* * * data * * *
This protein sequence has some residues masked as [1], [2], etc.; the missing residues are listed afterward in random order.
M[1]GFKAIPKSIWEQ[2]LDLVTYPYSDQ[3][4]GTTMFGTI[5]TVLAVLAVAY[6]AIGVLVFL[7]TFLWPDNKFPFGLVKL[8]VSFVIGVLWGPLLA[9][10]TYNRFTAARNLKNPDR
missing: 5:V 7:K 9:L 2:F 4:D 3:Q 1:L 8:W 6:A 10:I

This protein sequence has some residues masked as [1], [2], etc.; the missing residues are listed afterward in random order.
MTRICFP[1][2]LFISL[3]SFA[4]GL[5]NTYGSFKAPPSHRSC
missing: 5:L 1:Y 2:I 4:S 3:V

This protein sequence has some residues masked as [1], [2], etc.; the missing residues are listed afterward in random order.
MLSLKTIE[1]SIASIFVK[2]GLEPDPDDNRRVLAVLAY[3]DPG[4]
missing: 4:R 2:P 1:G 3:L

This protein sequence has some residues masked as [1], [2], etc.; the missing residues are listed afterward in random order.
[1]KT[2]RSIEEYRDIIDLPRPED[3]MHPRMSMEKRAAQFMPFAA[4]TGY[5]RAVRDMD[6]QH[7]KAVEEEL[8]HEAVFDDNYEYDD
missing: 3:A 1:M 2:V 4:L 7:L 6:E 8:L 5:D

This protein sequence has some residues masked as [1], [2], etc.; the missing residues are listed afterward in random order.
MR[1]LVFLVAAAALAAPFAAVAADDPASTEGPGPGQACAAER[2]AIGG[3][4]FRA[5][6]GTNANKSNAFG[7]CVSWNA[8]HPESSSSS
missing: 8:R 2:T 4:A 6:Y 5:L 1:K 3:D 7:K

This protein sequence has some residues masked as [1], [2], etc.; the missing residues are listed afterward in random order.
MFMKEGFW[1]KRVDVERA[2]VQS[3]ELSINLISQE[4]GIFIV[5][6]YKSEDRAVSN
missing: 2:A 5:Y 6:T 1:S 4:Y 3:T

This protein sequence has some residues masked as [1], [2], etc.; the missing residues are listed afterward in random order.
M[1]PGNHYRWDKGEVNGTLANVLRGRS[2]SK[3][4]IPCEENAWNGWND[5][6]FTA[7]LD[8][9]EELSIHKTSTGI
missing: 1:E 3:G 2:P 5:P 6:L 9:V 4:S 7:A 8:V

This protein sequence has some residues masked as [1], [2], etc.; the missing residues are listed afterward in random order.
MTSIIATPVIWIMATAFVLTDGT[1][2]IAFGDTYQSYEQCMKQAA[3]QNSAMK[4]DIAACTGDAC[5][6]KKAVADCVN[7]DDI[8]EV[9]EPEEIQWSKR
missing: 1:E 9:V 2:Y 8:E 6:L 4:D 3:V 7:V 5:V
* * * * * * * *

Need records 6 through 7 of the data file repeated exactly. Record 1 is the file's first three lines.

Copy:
This protein sequence has some residues masked as [1], [2], etc.; the missing residues are listed afterward in random order.
MFMKEGFW[1]KRVDVERA[2]VQS[3]ELSINLISQE[4]GIFIV[5][6]YKSEDRAVSN
missing: 2:A 5:Y 6:T 1:S 4:Y 3:T

This protein sequence has some residues masked as [1], [2], etc.; the missing residues are listed afterward in random order.
M[1]PGNHYRWDKGEVNGTLANVLRGRS[2]SK[3][4]IPCEENAWNGWND[5][6]FTA[7]LD[8][9]EELSIHKTSTGI
missing: 1:E 3:G 2:P 5:P 6:L 9:V 4:S 7:A 8:V